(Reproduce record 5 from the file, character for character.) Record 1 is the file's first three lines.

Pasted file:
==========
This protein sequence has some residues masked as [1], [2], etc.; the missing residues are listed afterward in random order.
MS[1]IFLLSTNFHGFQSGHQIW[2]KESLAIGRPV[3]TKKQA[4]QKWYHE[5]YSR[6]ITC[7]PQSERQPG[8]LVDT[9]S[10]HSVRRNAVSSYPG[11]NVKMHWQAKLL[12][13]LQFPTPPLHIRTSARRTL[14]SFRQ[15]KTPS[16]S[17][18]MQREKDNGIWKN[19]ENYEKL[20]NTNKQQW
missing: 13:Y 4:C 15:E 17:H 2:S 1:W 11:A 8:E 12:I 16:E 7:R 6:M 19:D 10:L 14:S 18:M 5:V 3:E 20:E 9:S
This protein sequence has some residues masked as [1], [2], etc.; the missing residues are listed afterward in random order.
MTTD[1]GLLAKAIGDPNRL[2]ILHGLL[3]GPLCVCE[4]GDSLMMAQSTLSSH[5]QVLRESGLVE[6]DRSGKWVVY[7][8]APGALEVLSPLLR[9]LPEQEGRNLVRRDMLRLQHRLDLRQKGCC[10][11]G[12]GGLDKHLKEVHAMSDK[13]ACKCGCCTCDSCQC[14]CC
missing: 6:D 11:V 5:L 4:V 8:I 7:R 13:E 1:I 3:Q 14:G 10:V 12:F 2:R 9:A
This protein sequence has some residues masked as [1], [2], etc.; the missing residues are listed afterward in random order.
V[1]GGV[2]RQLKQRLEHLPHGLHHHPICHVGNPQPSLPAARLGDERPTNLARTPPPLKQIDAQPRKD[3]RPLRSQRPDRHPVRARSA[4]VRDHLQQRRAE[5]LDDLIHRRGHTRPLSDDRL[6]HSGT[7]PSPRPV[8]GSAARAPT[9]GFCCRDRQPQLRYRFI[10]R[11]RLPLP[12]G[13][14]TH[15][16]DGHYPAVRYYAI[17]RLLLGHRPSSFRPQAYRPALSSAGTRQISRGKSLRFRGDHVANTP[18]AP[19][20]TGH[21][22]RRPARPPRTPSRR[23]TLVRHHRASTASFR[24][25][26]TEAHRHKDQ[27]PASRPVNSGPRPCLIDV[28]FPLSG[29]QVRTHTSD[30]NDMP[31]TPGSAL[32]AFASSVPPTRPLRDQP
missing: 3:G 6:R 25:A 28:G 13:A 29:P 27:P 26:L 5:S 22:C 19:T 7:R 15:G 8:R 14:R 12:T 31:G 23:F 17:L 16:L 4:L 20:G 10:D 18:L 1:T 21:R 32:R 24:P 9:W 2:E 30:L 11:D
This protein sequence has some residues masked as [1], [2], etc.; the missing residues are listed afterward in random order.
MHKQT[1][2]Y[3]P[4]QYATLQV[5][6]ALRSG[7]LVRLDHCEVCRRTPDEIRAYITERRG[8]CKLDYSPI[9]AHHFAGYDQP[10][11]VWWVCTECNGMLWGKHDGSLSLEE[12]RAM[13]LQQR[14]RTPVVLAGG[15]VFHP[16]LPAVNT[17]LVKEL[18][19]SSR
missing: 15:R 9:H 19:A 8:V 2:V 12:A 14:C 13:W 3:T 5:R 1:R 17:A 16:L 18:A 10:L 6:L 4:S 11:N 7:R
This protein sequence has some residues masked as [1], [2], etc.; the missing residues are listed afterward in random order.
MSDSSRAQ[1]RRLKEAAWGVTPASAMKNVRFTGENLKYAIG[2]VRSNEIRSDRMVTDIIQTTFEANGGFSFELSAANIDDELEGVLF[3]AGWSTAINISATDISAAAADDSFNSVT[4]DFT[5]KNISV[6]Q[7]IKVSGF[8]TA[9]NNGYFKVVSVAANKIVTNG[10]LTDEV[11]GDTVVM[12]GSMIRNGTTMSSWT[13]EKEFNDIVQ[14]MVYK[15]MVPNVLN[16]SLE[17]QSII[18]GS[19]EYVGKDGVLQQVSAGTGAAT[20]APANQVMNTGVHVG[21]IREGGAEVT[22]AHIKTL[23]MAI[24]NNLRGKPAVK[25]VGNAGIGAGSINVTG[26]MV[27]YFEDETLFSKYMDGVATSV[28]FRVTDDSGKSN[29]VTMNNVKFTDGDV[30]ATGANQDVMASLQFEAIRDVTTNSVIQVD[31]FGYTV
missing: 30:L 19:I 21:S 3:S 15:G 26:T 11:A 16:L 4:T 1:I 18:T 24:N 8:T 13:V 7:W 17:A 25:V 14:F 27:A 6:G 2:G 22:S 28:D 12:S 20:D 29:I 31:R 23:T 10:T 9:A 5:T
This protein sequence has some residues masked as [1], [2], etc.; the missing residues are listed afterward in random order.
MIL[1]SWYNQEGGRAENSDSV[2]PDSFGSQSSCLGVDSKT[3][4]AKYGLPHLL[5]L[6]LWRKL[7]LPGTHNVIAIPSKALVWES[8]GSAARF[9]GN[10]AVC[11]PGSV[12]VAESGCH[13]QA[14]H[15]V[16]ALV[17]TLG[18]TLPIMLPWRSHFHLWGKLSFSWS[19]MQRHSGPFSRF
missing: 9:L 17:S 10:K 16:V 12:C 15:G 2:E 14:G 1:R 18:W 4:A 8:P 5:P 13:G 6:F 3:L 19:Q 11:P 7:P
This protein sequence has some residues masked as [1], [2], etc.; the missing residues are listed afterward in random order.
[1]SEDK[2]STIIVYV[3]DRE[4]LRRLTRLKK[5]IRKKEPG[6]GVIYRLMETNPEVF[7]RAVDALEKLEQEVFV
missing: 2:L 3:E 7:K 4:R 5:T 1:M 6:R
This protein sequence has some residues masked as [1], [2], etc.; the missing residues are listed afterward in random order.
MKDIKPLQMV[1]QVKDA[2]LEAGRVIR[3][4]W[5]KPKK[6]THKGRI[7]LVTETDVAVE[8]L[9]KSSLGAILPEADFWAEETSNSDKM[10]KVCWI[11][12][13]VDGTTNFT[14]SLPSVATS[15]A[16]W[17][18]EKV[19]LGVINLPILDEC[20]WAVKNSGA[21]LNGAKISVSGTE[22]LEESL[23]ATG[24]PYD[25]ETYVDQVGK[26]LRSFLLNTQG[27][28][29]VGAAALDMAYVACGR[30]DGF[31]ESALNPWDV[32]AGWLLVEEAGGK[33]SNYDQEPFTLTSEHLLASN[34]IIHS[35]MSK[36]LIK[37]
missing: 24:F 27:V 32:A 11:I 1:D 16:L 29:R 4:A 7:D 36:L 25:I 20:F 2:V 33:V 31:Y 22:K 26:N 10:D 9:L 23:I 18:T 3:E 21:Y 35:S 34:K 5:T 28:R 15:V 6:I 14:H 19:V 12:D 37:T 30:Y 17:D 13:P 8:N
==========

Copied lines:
This protein sequence has some residues masked as [1], [2], etc.; the missing residues are listed afterward in random order.
MSDSSRAQ[1]RRLKEAAWGVTPASAMKNVRFTGENLKYAIG[2]VRSNEIRSDRMVTDIIQTTFEANGGFSFELSAANIDDELEGVLF[3]AGWSTAINISATDISAAAADDSFNSVT[4]DFT[5]KNISV[6]Q[7]IKVSGF[8]TA[9]NNGYFKVVSVAANKIVTNG[10]LTDEV[11]GDTVVM[12]GSMIRNGTTMSSWT[13]EKEFNDIVQ[14]MVYK[15]MVPNVLN[16]SLE[17]QSII[18]GS[19]EYVGKDGVLQQVSAGTGAAT[20]APANQVMNTGVHVG[21]IREGGAEVT[22]AHIKTL[23]MAI[24]NNLRGKPAVK[25]VGNAGIGAGSINVTG[26]MV[27]YFEDETLFSKYMDGVATSV[28]FRVTDDSGKSN[29]VTMNNVKFTDGDV[30]ATGANQDVMASLQFEAIRDVTTNSVIQVD[31]FGYTV
missing: 30:L 19:I 21:S 3:S 15:G 26:T 11:A 16:L 4:T 1:I 18:T 24:N 8:T 13:V 7:W 17:A 25:V 14:F 27:A 6:G 2:G 22:S 28:D 12:S 20:D 29:I 31:R 23:T 10:T 9:A 5:T